Between 2017-2020, CINE (Connected Culture and Natural Heritage in a Northern Environment) was a collaborative digital heritage project between 9 partners and 10 associated partners from Norway, Iceland, Ireland, Northern Ireland, and Scotland. Over the course of 3 years, it transformed people’s experiences of outdoor heritage sites through technology, building on the idea of “museums without walls”.
New digital interfaces such as augmented reality, virtual world technology, and easy to use apps brought the past to life, allowed people to visualise the effects of the changing environment on heritage sites, and helped them to imagine possible futures. “We were all delighted to see the digital model of Helmsdale 1890. It brought back many memories about peoples’ ancestors and where they lived and worked. Some of the houses in the model have now been demolished, and it’s a way of remembering. It’s become a useful resource for our genealogy group, visitors, and the local community,” says Maggie Adamson, Chairperson, Helmsdale Heritage Group.
The project took partners outside into the landscape, where they developed heritage mapping techniques, apps, and games for the public, and created future climate change scenarios to visualise the impacts of the crisis. They interpreted and disseminated what they found in the landscape in innovative, virtual models.
“Making the past and the future visible has a big impact on people,” explains Anna Insa Vermehren, Project Manager of CINE, “as it provides an immediate understanding of a place and of the consequences of natural changes and human behaviour. CINE made a real difference to audiences in remote locations, especially during COVID-19 lockdowns. It was as if the partnership had prepared for the pandemic, as our models and tools were ready to use.”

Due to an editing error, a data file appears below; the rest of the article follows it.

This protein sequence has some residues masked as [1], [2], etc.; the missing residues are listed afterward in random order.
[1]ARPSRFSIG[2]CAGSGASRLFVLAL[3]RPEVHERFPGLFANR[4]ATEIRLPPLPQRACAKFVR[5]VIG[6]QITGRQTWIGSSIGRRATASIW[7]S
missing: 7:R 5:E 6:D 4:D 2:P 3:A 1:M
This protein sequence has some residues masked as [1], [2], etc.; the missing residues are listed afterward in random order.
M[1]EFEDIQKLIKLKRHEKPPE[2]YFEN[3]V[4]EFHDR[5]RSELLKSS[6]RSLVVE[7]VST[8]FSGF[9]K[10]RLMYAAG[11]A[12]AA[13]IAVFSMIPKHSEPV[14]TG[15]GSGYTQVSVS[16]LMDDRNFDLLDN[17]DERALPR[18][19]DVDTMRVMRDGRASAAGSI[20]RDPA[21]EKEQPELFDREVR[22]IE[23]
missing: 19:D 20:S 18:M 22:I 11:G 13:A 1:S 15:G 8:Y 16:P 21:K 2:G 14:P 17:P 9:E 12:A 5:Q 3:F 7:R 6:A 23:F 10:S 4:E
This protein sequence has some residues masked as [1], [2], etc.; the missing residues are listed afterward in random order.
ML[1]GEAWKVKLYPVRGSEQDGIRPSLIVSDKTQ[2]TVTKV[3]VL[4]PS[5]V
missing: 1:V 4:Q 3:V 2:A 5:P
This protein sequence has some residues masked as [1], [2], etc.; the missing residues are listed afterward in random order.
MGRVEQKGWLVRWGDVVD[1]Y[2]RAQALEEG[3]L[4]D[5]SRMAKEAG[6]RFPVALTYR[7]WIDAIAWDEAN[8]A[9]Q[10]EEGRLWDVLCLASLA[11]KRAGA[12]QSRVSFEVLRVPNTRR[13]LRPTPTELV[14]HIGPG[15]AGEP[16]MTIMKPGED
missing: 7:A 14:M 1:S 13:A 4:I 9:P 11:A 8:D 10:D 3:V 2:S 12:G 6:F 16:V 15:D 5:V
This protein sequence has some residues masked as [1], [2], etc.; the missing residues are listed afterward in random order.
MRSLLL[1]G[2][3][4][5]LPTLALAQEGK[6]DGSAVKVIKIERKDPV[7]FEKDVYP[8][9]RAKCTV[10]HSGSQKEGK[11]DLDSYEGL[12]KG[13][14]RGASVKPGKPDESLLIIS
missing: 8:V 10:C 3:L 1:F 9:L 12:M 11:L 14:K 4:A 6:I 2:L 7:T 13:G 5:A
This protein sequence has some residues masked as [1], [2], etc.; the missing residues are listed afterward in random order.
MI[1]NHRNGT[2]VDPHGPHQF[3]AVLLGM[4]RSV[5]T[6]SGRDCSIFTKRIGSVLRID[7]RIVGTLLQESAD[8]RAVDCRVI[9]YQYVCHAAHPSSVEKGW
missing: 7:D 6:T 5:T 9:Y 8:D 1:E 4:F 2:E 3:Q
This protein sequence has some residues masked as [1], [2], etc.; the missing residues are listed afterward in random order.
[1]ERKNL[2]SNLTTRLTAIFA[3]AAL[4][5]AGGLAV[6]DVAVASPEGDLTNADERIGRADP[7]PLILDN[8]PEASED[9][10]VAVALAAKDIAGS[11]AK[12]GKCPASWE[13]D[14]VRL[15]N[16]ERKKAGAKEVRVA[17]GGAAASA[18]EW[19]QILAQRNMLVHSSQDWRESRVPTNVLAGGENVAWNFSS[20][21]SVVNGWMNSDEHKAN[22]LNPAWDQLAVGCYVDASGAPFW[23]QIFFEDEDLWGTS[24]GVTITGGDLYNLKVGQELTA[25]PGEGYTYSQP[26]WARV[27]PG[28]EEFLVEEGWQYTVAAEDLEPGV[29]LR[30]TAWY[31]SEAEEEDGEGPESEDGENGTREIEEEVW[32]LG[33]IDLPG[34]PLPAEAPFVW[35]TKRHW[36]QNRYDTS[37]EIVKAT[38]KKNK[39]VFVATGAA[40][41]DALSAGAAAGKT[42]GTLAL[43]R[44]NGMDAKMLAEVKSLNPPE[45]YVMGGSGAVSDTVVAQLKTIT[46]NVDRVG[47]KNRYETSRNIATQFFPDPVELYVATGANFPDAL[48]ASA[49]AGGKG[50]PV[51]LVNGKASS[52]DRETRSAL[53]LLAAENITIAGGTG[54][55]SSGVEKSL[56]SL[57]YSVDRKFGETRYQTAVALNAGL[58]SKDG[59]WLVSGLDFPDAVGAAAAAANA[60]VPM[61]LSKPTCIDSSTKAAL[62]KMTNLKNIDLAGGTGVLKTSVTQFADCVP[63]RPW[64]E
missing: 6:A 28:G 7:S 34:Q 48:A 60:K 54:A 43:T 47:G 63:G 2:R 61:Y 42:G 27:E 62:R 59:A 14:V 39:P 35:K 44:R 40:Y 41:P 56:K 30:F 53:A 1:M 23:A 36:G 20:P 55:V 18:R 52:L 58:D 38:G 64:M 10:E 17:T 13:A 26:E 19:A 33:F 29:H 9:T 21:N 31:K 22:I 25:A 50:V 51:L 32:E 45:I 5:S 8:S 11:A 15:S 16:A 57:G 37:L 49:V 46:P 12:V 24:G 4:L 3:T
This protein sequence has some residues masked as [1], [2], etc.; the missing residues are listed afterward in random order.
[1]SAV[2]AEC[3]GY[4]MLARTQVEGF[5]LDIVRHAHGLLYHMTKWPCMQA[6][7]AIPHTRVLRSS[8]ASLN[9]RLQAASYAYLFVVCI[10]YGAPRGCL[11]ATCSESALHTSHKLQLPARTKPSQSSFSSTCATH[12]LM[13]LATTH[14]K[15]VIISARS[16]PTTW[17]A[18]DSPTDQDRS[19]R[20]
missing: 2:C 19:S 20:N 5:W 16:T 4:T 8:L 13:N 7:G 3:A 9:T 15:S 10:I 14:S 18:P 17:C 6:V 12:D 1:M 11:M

Check CINE's overview of tools and achievements here.
Plenty of tools are now available
Behind the scenes, CINE developed content management toolkits, enabling curators, archivists, historians, individuals, and communities to develop innovative heritage projects to create unique on-site and off-site visitor experiences in specific locations. Asta Hermannsdottir is a project manager at The Cultural Heritage Agency of Iceland, an associated partner in CINE. She has participated in a workshop on co-production and has been involved in the development of an app for the public to collect information and geo-locate heritage sites. “For some time, we've wanted to build an app that could help the agency with: a) monitoring of cultural heritage sites, e.g. in connection with erosion, b) building a stronger relationship with the public, and tap into the enthusiasm and knowledge of interested parties. Muninn does exactly this and we are very pleased to see the app materialise and are looking forward to working with it. With Muninn we can exploit current technologies to help us with our role in protecting the heritage.”
On an organisational level, CINE provided the partnership with learning on many levels. Stepping out of the traditional museum context and embracing the field of digital innovation enabled partners to become a player in the emerging field of Digital Heritage. The Gunnar Gunnarsson Institute started teaching a Master’s course in digital heritage and gamification at the University of Iceland.
“CINE was an exciting journey for all involved,” says Anna, “We can already see that the project is living on in new projects and configurations of our partnership.” Looking to the future, “digital technology is moving on rapidly. When CINE started, 'digital' and 'heritage' were two separate fields. Now, digital has become an integral part of sectoral work. We will look back at CINE in some years and might laugh about the small steps we made. Our work will have become part of the professional mainstream. We will be proud that we have contributed to this development.”